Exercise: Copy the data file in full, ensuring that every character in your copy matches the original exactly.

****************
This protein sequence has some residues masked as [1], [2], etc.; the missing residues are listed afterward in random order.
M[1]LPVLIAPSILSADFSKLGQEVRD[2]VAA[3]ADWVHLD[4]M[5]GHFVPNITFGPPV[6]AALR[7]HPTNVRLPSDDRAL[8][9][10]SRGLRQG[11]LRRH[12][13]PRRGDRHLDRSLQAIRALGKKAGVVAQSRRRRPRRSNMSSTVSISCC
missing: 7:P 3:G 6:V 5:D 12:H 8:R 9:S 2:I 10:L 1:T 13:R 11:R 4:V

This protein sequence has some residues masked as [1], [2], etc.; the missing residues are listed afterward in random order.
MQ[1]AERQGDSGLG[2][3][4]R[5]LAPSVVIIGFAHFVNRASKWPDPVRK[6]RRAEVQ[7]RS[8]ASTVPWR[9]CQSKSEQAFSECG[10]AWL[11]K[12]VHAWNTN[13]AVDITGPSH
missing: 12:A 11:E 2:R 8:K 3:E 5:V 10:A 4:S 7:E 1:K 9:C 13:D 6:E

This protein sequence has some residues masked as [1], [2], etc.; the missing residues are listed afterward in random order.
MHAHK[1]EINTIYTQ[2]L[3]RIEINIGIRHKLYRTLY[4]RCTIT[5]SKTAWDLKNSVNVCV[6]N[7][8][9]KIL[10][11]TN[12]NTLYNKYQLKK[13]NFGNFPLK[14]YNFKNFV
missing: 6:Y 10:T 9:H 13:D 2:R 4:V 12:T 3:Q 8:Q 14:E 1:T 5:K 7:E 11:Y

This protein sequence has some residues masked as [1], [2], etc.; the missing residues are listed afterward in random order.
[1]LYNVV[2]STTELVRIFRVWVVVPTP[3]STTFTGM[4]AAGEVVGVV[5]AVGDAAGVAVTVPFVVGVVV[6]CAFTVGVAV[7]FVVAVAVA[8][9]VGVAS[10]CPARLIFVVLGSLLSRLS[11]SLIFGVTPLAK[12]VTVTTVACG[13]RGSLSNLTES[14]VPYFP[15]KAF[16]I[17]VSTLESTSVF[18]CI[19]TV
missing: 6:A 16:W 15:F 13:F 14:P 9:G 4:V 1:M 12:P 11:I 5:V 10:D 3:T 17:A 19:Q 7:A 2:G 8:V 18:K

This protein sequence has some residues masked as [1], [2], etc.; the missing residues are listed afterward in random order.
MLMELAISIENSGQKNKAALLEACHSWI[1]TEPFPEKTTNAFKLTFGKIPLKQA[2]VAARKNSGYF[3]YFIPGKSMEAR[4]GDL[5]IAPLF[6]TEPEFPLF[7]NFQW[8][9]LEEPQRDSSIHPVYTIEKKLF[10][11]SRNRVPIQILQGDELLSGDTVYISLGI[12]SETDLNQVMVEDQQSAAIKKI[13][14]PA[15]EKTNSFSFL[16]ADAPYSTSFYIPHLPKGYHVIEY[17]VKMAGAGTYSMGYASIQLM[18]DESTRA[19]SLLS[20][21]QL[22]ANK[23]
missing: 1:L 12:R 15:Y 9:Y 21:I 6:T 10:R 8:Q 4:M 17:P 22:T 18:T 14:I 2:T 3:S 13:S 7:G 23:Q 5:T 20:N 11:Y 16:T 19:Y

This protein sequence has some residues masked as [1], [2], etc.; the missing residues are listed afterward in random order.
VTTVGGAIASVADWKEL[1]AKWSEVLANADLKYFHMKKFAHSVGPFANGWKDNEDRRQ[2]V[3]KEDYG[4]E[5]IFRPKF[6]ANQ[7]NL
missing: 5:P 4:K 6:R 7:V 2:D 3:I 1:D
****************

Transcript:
This protein sequence has some residues masked as [1], [2], etc.; the missing residues are listed afterward in random order.
M[1]LPVLIAPSILSADFSKLGQEVRD[2]VAA[3]ADWVHLD[4]M[5]GHFVPNITFGPPV[6]AALR[7]HPTNVRLPSDDRAL[8][9][10]SRGLRQG[11]LRRH[12][13]PRRGDRHLDRSLQAIRALGKKAGVVAQSRRRRPRRSNMSSTVSISCC
missing: 7:P 3:G 6:V 5:D 12:H 8:R 9:S 2:I 10:L 1:T 13:R 11:R 4:V

This protein sequence has some residues masked as [1], [2], etc.; the missing residues are listed afterward in random order.
MQ[1]AERQGDSGLG[2][3][4]R[5]LAPSVVIIGFAHFVNRASKWPDPVRK[6]RRAEVQ[7]RS[8]ASTVPWR[9]CQSKSEQAFSECG[10]AWL[11]K[12]VHAWNTN[13]AVDITGPSH
missing: 12:A 11:E 2:R 8:K 3:E 5:V 10:A 4:S 7:E 1:K 9:C 13:D 6:E

This protein sequence has some residues masked as [1], [2], etc.; the missing residues are listed afterward in random order.
MHAHK[1]EINTIYTQ[2]L[3]RIEINIGIRHKLYRTLY[4]RCTIT[5]SKTAWDLKNSVNVCV[6]N[7][8][9]KIL[10][11]TN[12]NTLYNKYQLKK[13]NFGNFPLK[14]YNFKNFV
missing: 6:Y 10:T 9:H 13:D 2:R 4:V 12:T 3:Q 8:Q 14:E 1:T 5:K 7:E 11:Y

This protein sequence has some residues masked as [1], [2], etc.; the missing residues are listed afterward in random order.
[1]LYNVV[2]STTELVRIFRVWVVVPTP[3]STTFTGM[4]AAGEVVGVV[5]AVGDAAGVAVTVPFVVGVVV[6]CAFTVGVAV[7]FVVAVAVA[8][9]VGVAS[10]CPARLIFVVLGSLLSRLS[11]SLIFGVTPLAK[12]VTVTTVACG[13]RGSLSNLTES[14]VPYFP[15]KAF[16]I[17]VSTLESTSVF[18]CI[19]TV
missing: 6:A 16:W 15:F 13:F 14:P 9:G 4:V 1:M 12:P 11:I 5:V 10:D 3:T 17:A 19:Q 7:A 2:G 8:V 18:K

This protein sequence has some residues masked as [1], [2], etc.; the missing residues are listed afterward in random order.
MLMELAISIENSGQKNKAALLEACHSWI[1]TEPFPEKTTNAFKLTFGKIPLKQA[2]VAARKNSGYF[3]YFIPGKSMEAR[4]GDL[5]IAPLF[6]TEPEFPLF[7]NFQW[8][9]LEEPQRDSSIHPVYTIEKKLF[10][11]SRNRVPIQILQGDELLSGDTVYISLGI[12]SETDLNQVMVEDQQSAAIKKI[13][14]PA[15]EKTNSFSFL[16]ADAPYSTSFYIPHLPKGYHVIEY[17]VKMAGAGTYSMGYASIQLM[18]DESTRA[19]SLLS[20][21]QL[22]ANK[23]
missing: 1:L 12:R 15:Y 9:Y 21:I 6:T 10:R 8:Q 4:M 17:P 22:T 18:T 14:I 2:T 3:S 13:S 7:G 23:Q 5:T 20:N 11:Y 16:T 19:Y

This protein sequence has some residues masked as [1], [2], etc.; the missing residues are listed afterward in random order.
VTTVGGAIASVADWKEL[1]AKWSEVLANADLKYFHMKKFAHSVGPFANGWKDNEDRRQ[2]V[3]KEDYG[4]E[5]IFRPKF[6]ANQ[7]NL
missing: 5:P 4:K 6:R 7:V 2:D 3:I 1:D